Another point about high firing for freeze resistance; the clay body is as important as the firing temperature ... if not more so. I worked in the kiln repair and rebuild business about 10 years and have seen a number of kilns ruined when a low fire clay was fired to higher temperatures. It is interesting really, that the entire mass of low fire clay becomes molten like lava and flows over the bottom surface and lower elements of the kiln and fuses forming one solid mass. The last one I saw looked like a blob of melted milk chocolate.
 

namnhi

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I think some of it is name. You take a Nike tshirt and a Hanes tshirt, same shirt one has a “brand” name or is more popular, thus fetching a higher price.
Hands down agreed 110%. Also the name comes with quality.
 
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Bonsai Nut

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It's a little bit like asking "what's the difference between a chair bought at IKEA and a handmade walnut chair built by a renowned furniture craftsman" - particularly if the later costs 10x as much. After all, you can sit in both(?)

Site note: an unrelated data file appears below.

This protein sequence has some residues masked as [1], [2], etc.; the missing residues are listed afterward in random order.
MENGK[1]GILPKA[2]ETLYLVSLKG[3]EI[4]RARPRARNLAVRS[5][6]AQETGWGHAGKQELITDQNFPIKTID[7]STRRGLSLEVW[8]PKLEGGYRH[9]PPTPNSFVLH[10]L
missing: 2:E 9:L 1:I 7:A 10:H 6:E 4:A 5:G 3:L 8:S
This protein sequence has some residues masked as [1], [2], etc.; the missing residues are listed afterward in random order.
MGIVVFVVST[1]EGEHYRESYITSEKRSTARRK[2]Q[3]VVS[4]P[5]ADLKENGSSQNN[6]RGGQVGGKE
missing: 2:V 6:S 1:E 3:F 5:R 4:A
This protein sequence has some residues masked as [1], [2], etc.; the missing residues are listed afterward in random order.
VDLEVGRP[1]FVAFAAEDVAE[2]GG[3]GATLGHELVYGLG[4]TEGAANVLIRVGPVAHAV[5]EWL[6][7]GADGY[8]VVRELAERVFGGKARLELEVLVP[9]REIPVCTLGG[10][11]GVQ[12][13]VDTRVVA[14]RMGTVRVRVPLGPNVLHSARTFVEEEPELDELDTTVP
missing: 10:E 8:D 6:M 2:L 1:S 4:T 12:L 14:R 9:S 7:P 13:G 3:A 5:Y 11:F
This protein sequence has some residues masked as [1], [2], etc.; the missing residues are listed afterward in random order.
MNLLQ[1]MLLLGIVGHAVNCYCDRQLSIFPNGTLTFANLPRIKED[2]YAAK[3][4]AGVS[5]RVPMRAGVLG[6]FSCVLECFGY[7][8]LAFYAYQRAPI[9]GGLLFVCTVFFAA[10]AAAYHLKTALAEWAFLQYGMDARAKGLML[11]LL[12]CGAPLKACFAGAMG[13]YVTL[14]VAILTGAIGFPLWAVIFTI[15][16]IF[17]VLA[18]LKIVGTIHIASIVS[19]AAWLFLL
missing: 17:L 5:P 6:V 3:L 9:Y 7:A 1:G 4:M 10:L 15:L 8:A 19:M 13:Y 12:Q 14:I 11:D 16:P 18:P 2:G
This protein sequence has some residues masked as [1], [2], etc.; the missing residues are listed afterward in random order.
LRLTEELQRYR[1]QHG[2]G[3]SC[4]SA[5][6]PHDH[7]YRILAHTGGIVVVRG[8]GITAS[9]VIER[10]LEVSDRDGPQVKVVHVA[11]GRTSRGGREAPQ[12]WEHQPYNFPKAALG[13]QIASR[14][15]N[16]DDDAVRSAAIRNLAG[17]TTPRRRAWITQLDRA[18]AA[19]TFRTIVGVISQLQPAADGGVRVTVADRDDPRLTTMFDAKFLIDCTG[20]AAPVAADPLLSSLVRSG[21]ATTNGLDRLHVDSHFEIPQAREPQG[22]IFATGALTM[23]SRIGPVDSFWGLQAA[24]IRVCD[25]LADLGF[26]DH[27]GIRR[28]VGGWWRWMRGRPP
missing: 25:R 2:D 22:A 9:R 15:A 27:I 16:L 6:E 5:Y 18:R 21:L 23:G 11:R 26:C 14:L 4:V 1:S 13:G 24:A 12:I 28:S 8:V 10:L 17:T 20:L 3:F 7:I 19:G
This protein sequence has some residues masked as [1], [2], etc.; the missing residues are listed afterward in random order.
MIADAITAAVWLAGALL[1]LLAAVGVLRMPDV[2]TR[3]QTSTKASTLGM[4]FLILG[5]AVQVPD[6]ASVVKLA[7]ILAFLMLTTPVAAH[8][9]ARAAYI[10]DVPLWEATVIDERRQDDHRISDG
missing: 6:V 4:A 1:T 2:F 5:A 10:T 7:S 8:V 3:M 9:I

Just because a pot is mass-produced doesn't mean it is bad. And just because a pot is handmade doesn't mean it is good. However the best handmade pots are much better than the best mass-produced pots, on multiple levels that are detailed above. What you need to do is get out and experience more bonsai pots with someone who can point out the differences. I can walk into a bonsai store that has 200 pots on shelves, and my eye will instantly be drawn to the 5 or 10 show pots. They are extremely noticeable when you known what to look for. And if you take your bonsai to a high level show in a mass produced pot, everyone in the show will walk past your tree and wonder what you are doing :)
 

penumbra

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I think some of it is name. You take a Nike tshirt and a Hanes tshirt, same shirt one has a “brand” name or is more popular, thus fetching a higher price.
I certainly understand the gist of this, but since Hanes is my go to, it is the one I most recognize as a brand name. I don't recall ever owning anything made by Nike.